+AA
Fr
Back
Evidence Summary

What is an Evidence Summary?

Key messages from scientific research that's ready to be acted on

Got It, Hide this
  • Rating:

Walking reduces pain and improves physical functioning in people who have chronic musculoskeletal pain

O’Connor SR, Tully MA, Ryan B, et al. Walking exercise for chronic musculoskeletal pain: systematic review and meta-analysis. Arch Phys Med Rehabil. 2015;96:724-34.

Review question

Does walking reduce pain and improve physical function in people who have chronic (long-lasting) musculoskeletal pain?

Background

Chronic musculoskeletal pain is long-lasting pain that affects bones, muscles, ligaments, tendons, and nerves. Common types of musculoskeletal pain include low back pain, osteoarthritis, and fibromyalgia syndrome. These painful conditions limit people from doing their regular activities. Exercise is often recommended as treatment to reduce pain and to maintain or improve physical function.

How the review was done

The researchers did a systematic review, searching for published trials up to March 2014. They found 26 trials with 2384 people 18 years of age or older (average 57 years of age). People had osteoarthritis in 12 trials, fibromyalgia syndrome in 8 trials, chronic low back pain in 5 trials, and chronic hip, lower back, or knee pain in 1 trial.

The walking intervention was walking only in 13 trials and walking plus education or other forms of exercise in the other 13 trials.

Walking interventions (outside or using a treadmill) were compared with education, usual care, other forms of exercise, or relaxation and massage.

Outcomes were pain and self-reported function.

What the researchers found

Trials were rated as having fair or good quality.

Walking interventions improved pain up to 1 year but did not differ from non-walking interventions after 1 year.

Walking interventions improved physical function at all time points.

Conclusion

Walking reduces pain and improves physical function in people who have chronic musculoskeletal pain.

Walking vs non-walking interventions for chronic musculoskeletal pain conditions

Outcomes

Follow-up

Number of trials (number of people)

Effect of walking intervention

Pain

Up to 8 weeks

7 trials (343 people)

Walking reduced pain by about 5 points out of 100

 

2 to 12 months

9 trials (604 people)

Walking reduced pain by about 8 points out of 100

 

More than 12 months

3 trials (529 people)

No difference in pain.

Physical function

Up to 8 weeks

7 trials (371 people)

Walking improved physical function by about 6 points out of 100

 

2 to 12 months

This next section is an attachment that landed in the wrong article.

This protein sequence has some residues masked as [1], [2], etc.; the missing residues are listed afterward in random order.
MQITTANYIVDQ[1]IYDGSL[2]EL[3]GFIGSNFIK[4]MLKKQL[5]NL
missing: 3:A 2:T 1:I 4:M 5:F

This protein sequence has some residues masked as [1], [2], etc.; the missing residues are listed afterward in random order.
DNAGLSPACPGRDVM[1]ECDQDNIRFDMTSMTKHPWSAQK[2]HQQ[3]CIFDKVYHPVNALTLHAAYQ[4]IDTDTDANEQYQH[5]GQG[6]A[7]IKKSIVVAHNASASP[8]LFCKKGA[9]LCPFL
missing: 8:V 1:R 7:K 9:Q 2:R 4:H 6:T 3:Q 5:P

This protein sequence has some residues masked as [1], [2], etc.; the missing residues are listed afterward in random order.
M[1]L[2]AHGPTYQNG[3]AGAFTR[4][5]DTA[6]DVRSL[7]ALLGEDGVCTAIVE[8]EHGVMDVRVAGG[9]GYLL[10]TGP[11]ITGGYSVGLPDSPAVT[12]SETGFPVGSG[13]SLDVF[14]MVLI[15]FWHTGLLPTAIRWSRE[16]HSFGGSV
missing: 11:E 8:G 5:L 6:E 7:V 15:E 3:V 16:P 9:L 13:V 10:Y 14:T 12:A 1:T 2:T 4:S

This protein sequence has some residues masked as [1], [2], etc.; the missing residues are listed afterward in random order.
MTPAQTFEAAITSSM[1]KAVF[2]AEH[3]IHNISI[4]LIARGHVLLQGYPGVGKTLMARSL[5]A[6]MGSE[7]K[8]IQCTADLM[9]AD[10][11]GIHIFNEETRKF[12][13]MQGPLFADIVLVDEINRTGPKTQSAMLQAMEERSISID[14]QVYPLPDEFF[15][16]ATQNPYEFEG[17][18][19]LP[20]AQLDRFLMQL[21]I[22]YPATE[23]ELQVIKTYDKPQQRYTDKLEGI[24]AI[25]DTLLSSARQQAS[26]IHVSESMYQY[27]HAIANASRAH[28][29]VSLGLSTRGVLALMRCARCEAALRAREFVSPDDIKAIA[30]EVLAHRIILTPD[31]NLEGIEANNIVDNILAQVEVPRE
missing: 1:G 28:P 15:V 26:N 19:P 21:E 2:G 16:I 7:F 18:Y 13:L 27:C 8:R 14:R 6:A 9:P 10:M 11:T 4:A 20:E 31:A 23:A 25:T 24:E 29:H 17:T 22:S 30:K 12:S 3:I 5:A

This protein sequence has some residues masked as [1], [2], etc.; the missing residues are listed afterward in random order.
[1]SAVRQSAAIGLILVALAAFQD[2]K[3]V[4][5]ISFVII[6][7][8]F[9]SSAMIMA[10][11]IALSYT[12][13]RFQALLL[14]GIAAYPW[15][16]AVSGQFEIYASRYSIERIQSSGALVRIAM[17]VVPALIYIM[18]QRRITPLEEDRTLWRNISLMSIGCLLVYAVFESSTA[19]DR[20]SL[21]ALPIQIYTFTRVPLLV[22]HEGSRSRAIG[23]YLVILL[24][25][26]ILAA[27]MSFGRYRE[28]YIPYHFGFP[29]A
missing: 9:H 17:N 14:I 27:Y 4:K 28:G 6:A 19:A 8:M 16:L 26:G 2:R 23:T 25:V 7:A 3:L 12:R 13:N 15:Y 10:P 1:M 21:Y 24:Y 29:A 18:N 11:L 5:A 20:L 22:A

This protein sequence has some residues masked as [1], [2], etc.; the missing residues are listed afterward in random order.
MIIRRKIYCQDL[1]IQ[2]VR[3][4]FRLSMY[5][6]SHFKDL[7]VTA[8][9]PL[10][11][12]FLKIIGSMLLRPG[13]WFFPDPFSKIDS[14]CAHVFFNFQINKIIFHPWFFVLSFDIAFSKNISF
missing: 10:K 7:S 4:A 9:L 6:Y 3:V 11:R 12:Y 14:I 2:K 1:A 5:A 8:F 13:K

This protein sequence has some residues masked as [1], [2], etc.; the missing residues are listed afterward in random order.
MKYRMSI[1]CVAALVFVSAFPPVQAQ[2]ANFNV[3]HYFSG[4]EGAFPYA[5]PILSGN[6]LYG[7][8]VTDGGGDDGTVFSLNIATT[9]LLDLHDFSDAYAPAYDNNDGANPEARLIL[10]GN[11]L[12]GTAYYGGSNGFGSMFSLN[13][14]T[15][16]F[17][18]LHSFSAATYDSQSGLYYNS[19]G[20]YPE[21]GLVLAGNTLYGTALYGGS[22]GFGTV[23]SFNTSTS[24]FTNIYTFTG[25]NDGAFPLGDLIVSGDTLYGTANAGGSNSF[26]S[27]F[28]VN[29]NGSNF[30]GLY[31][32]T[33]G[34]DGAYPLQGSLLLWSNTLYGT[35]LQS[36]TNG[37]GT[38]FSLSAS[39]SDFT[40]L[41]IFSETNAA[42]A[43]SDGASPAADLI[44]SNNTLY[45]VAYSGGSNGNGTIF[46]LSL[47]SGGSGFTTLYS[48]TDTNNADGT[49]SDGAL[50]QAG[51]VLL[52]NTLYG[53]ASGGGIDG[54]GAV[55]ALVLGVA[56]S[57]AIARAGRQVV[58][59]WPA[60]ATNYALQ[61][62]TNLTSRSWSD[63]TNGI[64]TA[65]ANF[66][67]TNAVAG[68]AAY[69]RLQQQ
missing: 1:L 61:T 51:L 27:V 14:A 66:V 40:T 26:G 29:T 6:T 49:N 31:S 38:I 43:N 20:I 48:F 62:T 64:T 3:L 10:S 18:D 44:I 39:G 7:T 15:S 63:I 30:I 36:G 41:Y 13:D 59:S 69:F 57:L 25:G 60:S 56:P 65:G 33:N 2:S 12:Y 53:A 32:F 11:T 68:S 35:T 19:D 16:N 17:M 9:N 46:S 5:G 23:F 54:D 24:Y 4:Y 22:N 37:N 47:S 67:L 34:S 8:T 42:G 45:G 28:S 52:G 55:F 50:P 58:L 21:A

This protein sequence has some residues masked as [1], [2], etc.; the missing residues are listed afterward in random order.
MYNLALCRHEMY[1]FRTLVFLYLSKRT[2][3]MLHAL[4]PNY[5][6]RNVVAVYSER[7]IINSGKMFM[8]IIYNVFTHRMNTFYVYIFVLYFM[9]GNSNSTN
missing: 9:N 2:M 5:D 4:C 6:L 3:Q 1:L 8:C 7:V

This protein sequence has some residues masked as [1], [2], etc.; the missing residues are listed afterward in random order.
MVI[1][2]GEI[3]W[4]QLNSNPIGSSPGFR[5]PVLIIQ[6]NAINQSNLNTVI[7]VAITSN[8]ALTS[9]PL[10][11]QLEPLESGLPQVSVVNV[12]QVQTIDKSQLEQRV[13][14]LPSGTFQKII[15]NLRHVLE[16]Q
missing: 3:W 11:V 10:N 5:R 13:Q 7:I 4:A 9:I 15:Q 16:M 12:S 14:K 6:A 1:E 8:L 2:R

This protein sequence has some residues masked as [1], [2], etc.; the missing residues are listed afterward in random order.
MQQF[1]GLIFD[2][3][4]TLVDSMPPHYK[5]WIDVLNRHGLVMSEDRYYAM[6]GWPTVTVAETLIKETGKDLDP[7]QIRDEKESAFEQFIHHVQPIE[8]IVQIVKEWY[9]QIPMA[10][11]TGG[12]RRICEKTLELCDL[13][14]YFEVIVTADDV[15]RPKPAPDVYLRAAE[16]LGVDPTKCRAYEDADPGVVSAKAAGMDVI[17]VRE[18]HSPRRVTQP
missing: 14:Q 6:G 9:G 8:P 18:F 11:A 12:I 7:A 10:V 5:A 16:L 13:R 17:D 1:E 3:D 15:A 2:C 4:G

8 trials (570 people)

Walking improved physical function by about 9 points out of 100

 

More than 12 months

3 trials (397 people)

Walking improved physical function by about 5 points out of 100

 




Glossary

Systematic review
A comprehensive evaluation of the available research evidence on a particular topic.

Related Web Resources

  • Achilles tendon rupture: Should I have surgery?

    OHRI
    This patient decision aid helps people with an Achilles tendon rupture decide on whether to have surgery or treat the rupture with a cast or brace by comparing the benefits, risks and side effects of both options.
  • Treating pressure ulcers: New evidence, continued uncertainty

    Evidently Cochrane
    Gauze dressings should not be used to treat pressure ulcers (bed sores). Other options include alginate dressings, hydrogel dressings, and negative pressure wound therapy. More evidence is needed about which options are best to improve pain and reduce complications. Research should measure outcomes that matter to patients and carers as well as health professionals.
  • Joint pain

    Mayo Clinic
    Apply ice for 15-20 minutes a few times each day, use a heating pad and try an over-the-counter pain reliever to help with mild joint pain. See your doctor if you have joint pain with swelling, redness, tenderness or warmth around the joint or if joint pain is caused by an injury.
DISCLAIMER These summaries are provided for informational purposes only. They are not a substitute for advice from your own health care professional. The summaries may be reproduced for not-for-profit educational purposes only. Any other uses must be approved by the McMaster Optimal Aging Portal (info@mcmasteroptimalaging.org).

Register for free access to all Professional content

Register
Want the latest in aging research? Sign up for our email alerts.
Subscribe
© 2012 - 2017 McMaster University | 1280 Main Street West | Hamilton, Ontario L8S4L8 | +1 905-525-9140 | Terms Of Use